The Dallas Journal, Volume 54, 2008 Page: 70
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Index of Persons in Dallas County
Published in The Dallas Express
Indexed and Contributed by Allison Marable
Founded by William Elisha King (7 June 1865 - 20 August 1919), The Dallas Express began
operations in 1892 under the name, The Dallas Bee. The name was later changed to The Dallas
Born in Noxumbee County, Mississippi shortly after the Civil War, King taught school in
Lauderdale and Jasper counties, Mississippi. There, he owned and edited a local newspaper, the
Fair Play, in 1885. King then moved to Dallas where he became the managing editor of the
Western Star in 1892. Later that year, he began publishing The Dallas Bee.
In addition to his responsibilities as editor, King was the state founder and organizer of the
Negro Business League. He traveled the southern states as a speaker on "civil rights" for
African-Americans and Republican candidates in the United States.
King's reach for stories of interest to the community was extensive. Every Saturday, The Dallas
Express published stories that ranged from local news to international events. Along with wire
stories from the Associated Negro Press (ANP), stringers from cities in Texas and Oklahoma
also submitted articles.
The names found within this article were extracted from a larger index of names, organizations,
businesses, and places mentioned in The Dallas Express. The intention was to focus upon
residents, businesses, churches, and events relevant to Dallas County. The full index is an
ongoing project benefitting patrons of the Texas/Dallas History & Archives Division at the
Dallas Public Library. Microfilm holdings at the library start with the January 1919 issues. The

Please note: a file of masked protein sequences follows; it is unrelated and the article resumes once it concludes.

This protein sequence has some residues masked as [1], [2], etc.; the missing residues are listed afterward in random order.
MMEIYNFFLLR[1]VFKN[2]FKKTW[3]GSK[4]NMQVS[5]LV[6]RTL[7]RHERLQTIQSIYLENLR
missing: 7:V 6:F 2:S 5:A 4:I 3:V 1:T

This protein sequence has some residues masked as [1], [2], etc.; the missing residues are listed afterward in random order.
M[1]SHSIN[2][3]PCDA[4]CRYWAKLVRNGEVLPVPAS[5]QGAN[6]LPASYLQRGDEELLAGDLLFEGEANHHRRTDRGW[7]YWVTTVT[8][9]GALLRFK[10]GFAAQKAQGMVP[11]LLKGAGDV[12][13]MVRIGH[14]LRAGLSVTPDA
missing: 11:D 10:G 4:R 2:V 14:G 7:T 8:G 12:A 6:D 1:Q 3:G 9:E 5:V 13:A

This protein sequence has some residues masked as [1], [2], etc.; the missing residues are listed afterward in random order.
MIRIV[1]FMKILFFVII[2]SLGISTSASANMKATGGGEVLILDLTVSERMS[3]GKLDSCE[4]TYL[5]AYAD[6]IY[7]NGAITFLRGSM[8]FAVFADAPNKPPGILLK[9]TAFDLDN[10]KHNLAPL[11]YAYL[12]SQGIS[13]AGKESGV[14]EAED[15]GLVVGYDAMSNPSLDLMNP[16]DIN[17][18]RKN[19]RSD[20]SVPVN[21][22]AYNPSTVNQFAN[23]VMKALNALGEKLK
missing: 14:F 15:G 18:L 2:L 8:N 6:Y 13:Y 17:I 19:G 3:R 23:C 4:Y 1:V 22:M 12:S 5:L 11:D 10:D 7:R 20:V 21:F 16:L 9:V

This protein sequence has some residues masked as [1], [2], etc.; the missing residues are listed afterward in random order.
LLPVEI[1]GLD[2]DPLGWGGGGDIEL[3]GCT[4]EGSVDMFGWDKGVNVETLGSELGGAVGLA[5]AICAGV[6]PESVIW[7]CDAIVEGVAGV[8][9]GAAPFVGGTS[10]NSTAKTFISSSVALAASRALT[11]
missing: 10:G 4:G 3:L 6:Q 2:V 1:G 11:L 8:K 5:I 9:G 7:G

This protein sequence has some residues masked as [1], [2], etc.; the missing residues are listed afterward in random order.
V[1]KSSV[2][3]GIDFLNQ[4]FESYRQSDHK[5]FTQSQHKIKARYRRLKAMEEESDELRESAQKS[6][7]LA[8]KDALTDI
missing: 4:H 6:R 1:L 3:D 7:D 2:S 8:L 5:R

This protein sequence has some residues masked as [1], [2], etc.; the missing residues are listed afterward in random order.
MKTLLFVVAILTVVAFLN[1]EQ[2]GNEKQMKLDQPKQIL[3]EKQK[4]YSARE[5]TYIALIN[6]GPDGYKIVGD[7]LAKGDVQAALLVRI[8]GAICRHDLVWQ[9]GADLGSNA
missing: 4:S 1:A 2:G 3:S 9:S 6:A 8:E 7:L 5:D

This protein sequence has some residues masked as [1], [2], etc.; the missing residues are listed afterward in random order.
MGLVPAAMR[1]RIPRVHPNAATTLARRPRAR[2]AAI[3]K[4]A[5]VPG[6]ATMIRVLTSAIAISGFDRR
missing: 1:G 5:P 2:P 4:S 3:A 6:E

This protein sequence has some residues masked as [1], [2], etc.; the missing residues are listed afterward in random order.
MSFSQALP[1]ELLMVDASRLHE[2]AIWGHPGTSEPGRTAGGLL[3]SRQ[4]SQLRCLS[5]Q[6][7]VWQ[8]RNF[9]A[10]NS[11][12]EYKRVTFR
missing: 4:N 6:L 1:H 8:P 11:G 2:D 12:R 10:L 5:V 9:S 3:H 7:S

earlier issues (1892-1918) no longer exist.
In the beginning, unlike modern newspapers, The Dallas Express did not continue articles with
"see page" notations or create a logical column layout. Sometimes the end of an article cannot be
located and articles are occasionally duplicated in the same issue or the following issue. These
idiosyncrasies seemed to plague the early months of The Dallas Express of 1919. By April 1919,
The Dallas Express showed more format continuity. Also, there are missing or duplicate pages in
some issues. Another problem was date mixing. Occasionally, the reader will find the correct
page number but the wrong date in the issue being viewed. Apparently, the company making the
microfilm did not catch the error.
If you use the 7th floor microfilm during the daylight hours DO NOT use the readers where the
screen faces the window - the glare is awful! A magnifying glass or sheet may also help with the
text of The Dallas Express, as would a small flexing book lamp. A microfilm copy machine is
available on the 7th floor and any staff member can help with that. Copy cards are available at the
main desk on the 1st floor or can be purchased on the 7th Floor.
The Dallas Journal, 2008 70
Thie Dallas Journal, 2008
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Reference the current page of this Periodical.
Dallas Genealogical Society. The Dallas Journal, Volume 54, 2008, periodical, October 2008; Dallas, Texas. (texashistory.unt.edu/ark:/67531/metapth186867/m1/72/: accessed July 20, 2017), University of North Texas Libraries, The Portal to Texas History, texashistory.unt.edu; crediting Dallas Genealogical Society.